Framing questions that have to be asked regarding anything to the user is yet another situation where UX researchers tend to be biased. This occurs when the researcher frames the questions to be interviewed in a way that matches the response he has assumed beforehand. This occurs most when a researcher asks a question that is not open-ended. For example, in a situation where the researcher is trying to get an opinion from the user on the menu-bar that has been designed. He might pose the user a question such as “What is that you like about the menu-bar design?”. This is a question that is framed in a way that the researcher has assumed beforehand that the user likes the menu bar design. As a result, the framing of questions to seek certain answers makes one biased in his decision.
One must realize that the questions being asked or the feedback that is given by the user plays an important role in designing a product. Hence, researchers should avoid being biased by analyzing their assumptions and accepting user views and acting accordingly.
How do you Avoid Confirmation Bias in UX Design?
The best practice to overcome confirmation bias is by accepting the fact that we could be wrong in some decisions we take. Because being biased towards the data that confirms our beliefs leads to problems in any judgment we take. Simple ways to overcome these can be:
- When a decision is made based on certain assumptions or by listening to someone regarding the topic, it’s a best practice to reach out to many others regarding the topic who might have different opinions and thoughts. This will help in having a broader view of the topic and coming up with a better decision.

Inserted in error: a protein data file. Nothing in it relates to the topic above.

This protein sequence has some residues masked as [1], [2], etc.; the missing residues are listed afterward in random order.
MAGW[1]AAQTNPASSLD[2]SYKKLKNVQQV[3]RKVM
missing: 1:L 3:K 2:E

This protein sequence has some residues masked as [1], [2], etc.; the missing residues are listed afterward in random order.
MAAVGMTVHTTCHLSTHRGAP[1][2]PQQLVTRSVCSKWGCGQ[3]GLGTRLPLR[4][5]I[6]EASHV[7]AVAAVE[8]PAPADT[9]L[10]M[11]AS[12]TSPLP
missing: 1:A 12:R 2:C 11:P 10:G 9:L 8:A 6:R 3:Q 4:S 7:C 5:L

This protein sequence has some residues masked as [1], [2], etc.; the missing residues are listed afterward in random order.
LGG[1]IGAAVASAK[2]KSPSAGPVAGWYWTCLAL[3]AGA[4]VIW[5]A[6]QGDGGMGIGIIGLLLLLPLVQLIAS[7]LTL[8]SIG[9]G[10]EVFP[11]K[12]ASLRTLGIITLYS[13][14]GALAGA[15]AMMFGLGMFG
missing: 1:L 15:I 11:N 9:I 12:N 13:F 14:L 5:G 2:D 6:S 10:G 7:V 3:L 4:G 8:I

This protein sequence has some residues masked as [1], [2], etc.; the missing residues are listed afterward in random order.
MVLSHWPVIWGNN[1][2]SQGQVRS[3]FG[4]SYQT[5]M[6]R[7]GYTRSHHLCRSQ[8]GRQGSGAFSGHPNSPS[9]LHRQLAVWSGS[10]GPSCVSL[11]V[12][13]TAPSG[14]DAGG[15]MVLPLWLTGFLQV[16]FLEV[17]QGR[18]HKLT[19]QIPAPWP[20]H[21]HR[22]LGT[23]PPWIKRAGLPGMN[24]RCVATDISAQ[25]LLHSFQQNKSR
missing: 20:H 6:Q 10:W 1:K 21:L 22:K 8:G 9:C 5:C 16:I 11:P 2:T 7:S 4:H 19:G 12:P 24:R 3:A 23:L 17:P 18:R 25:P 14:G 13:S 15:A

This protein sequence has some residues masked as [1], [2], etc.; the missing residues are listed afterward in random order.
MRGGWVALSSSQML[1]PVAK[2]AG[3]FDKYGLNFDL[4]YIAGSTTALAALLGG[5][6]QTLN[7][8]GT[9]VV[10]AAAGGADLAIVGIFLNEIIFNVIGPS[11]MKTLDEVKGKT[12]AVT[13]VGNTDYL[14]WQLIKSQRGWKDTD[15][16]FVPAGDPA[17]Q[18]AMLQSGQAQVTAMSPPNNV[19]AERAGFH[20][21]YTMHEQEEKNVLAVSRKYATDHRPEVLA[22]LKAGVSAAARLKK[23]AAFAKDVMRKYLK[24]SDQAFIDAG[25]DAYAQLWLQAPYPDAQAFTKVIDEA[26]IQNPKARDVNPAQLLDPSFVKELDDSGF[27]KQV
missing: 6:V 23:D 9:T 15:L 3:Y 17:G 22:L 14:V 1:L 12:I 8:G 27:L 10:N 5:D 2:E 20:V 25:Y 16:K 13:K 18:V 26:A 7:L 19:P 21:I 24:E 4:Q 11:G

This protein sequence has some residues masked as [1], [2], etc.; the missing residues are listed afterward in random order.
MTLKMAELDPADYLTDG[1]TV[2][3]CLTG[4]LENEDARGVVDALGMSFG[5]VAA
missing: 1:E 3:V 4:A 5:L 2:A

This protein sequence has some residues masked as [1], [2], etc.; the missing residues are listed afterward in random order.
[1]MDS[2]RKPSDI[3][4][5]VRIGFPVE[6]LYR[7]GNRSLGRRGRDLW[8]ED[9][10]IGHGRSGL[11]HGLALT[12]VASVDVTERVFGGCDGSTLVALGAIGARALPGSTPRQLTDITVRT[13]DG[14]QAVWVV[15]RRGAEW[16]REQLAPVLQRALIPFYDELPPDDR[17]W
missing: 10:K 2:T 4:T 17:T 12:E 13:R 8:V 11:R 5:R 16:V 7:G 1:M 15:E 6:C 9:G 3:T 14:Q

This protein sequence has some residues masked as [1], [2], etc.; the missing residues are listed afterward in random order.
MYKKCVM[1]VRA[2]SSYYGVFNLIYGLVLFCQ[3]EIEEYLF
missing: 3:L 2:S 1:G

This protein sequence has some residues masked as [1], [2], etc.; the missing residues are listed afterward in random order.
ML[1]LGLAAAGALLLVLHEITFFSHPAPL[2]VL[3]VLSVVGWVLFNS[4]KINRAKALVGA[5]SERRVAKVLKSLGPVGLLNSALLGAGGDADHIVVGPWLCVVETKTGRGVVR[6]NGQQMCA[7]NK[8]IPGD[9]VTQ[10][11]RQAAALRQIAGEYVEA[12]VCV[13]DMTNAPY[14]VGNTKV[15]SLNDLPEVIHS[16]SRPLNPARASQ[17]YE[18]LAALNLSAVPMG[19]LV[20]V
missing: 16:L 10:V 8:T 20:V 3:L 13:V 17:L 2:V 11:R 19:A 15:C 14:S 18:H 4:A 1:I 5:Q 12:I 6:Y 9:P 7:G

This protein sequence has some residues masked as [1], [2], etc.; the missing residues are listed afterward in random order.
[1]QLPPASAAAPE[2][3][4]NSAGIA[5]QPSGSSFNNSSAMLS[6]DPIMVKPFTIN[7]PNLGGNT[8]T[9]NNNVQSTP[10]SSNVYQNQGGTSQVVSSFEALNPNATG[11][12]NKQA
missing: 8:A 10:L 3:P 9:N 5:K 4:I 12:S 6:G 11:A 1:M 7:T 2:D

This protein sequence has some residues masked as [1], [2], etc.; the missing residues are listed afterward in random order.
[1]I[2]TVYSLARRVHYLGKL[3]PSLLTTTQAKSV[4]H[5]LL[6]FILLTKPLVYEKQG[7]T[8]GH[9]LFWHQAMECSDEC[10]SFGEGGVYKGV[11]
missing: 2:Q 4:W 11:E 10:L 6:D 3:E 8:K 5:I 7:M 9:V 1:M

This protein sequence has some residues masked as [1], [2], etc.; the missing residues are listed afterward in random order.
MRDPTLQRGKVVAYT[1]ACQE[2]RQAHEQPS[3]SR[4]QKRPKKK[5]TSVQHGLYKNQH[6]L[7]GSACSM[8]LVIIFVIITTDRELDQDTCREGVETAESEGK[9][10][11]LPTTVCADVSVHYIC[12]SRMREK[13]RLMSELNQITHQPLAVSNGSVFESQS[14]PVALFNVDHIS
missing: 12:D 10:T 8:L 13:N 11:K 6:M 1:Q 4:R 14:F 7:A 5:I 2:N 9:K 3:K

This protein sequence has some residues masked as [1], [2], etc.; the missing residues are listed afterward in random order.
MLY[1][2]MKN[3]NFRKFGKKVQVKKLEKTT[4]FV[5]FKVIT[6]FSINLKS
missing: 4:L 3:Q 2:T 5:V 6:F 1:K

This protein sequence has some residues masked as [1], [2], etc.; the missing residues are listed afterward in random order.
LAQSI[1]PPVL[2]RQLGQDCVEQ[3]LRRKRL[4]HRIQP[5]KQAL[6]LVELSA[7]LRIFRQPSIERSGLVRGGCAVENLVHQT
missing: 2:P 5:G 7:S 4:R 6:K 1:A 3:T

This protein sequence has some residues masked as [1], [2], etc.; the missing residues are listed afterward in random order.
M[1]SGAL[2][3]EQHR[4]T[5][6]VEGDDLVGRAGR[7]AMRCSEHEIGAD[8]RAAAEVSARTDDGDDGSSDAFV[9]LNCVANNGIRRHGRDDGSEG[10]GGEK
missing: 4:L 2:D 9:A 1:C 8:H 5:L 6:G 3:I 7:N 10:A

- Agreeing to accept things that seem to be wrong even if it has been taught to us at a young age or can’t let go of what you have believed for a very long time.
- In UX research being considerate towards users is the best practice in avoiding bias. Listen to every opinion mentioned by the user, even if it does not go according to your wishes, it is important to go according to the user because the end-product being designed is to be used by the user.
- It’s also a best practice to interview users with different thoughts and views because users of similar views will lead being biased on the same decision.
- While interviewing ask open-ended questions to the user. This will help in reducing the researcher’s bias on certain information.
- Another way can be by collecting quantitative data. This helps in providing hard evidence if many have the same assumptions or different views regarding the same information.
It is to be remembered that UX design is user-centric design and as a UX designer you have to consider the fact that everything that is being designed is to satisfy the needs of the end-user which is why every decision that is taken should be based on the user's point of view.
Confirmation Bias is everywhere not just in the field of design but wherever one believes in things that seem to be true to them and follows that path of belief even though it might not be true. This is something one must analyze and seek out the truth behind that belief before concluding.
As mentioned before, confirmation bias can be dangerous. By going through the above-mentioned example, certain beliefs that started ages ago continue for years and then centuries regardless of opposition towards that belief even though it’s extremely harmful to oneself. Hence, to avoid such situations it’s better to be open-minded when there is a need to make an important decision. Even if it is hard to accept try looking into the bigger picture and where that decision is leading in the end. As designers, it is to be remembered that the product that is designed will be used by the user at the end.